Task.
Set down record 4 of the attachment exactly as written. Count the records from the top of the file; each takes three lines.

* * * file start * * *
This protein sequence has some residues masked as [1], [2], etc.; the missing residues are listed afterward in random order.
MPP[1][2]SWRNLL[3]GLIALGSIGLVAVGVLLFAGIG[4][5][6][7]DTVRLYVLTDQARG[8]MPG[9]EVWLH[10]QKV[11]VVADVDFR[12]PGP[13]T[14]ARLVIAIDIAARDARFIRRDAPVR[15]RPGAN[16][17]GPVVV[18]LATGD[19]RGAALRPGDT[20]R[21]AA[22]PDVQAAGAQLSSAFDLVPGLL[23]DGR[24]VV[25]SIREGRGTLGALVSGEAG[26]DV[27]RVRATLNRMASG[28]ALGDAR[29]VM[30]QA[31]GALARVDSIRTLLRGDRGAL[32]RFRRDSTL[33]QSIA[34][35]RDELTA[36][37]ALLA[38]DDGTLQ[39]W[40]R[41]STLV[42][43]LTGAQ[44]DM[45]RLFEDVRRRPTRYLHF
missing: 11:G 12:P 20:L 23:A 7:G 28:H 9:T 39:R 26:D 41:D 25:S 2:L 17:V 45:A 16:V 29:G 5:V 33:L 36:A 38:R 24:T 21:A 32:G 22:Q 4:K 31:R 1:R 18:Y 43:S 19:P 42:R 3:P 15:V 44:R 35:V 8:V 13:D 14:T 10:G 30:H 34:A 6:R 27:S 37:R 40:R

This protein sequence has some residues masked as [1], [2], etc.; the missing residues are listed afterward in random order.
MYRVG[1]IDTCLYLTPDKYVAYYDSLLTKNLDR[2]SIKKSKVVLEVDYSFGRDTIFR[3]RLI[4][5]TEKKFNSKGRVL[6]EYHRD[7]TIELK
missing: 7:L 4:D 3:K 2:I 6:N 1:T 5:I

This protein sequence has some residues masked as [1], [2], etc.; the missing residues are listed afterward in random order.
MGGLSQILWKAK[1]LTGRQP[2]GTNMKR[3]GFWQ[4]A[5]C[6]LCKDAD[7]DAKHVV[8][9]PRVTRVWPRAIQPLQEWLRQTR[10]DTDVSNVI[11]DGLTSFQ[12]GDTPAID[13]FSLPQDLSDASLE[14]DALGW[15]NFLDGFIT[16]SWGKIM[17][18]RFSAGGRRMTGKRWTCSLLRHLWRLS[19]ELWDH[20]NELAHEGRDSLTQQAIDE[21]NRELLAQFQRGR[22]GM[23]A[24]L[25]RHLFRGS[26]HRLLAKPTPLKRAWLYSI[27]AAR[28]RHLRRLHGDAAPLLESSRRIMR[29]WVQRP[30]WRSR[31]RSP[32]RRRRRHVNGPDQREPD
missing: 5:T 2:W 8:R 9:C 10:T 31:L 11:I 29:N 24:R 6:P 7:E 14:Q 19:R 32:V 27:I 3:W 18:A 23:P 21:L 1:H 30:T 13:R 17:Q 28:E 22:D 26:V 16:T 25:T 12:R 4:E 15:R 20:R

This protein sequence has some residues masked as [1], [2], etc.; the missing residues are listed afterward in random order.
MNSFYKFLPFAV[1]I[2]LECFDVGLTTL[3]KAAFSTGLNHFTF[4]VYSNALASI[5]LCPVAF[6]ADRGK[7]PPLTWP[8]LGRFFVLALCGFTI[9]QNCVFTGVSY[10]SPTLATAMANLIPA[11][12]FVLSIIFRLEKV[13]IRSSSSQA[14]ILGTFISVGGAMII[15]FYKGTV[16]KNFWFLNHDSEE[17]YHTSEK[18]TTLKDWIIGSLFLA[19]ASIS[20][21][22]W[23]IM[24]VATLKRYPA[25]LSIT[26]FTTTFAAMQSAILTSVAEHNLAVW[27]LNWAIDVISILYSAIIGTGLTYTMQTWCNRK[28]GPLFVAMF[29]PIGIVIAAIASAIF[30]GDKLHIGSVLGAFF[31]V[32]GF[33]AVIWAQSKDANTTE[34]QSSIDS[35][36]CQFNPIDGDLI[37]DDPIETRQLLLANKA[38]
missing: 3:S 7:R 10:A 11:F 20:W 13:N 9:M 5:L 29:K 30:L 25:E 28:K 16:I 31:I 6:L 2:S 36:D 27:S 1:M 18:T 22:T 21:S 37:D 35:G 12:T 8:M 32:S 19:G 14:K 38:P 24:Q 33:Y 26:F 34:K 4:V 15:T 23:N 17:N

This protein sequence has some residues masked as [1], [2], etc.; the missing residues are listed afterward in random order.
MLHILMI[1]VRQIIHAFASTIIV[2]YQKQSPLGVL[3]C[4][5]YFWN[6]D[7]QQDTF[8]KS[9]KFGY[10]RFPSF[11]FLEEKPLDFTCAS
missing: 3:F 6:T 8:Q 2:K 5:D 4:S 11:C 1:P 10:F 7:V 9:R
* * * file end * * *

This protein sequence has some residues masked as [1], [2], etc.; the missing residues are listed afterward in random order.
MNSFYKFLPFAV[1]I[2]LECFDVGLTTL[3]KAAFSTGLNHFTF[4]VYSNALASI[5]LCPVAF[6]ADRGK[7]PPLTWP[8]LGRFFVLALCGFTI[9]QNCVFTGVSY[10]SPTLATAMANLIPA[11][12]FVLSIIFRLEKV[13]IRSSSSQA[14]ILGTFISVGGAMII[15]FYKGTV[16]KNFWFLNHDSEE[17]YHTSEK[18]TTLKDWIIGSLFLA[19]ASIS[20][21][22]W[23]IM[24]VATLKRYPA[25]LSIT[26]FTTTFAAMQSAILTSVAEHNLAVW[27]LNWAIDVISILYSAIIGTGLTYTMQTWCNRK[28]GPLFVAMF[29]PIGIVIAAIASAIF[30]GDKLHIGSVLGAFF[31]V[32]GF[33]AVIWAQSKDANTTE[34]QSSIDS[35][36]CQFNPIDGDLI[37]DDPIETRQLLLANKA[38]
missing: 3:S 7:R 10:A 11:F 20:W 13:N 9:M 5:L 29:K 30:L 25:E 28:K 16:I 31:I 6:L 2:S 36:D 27:S 1:M 18:T 22:T 21:S 37:D 35:G 12:T 8:M 32:S 19:G 14:K 38:P 24:Q 33:Y 26:F 34:K 4:V 15:T 23:N 17:N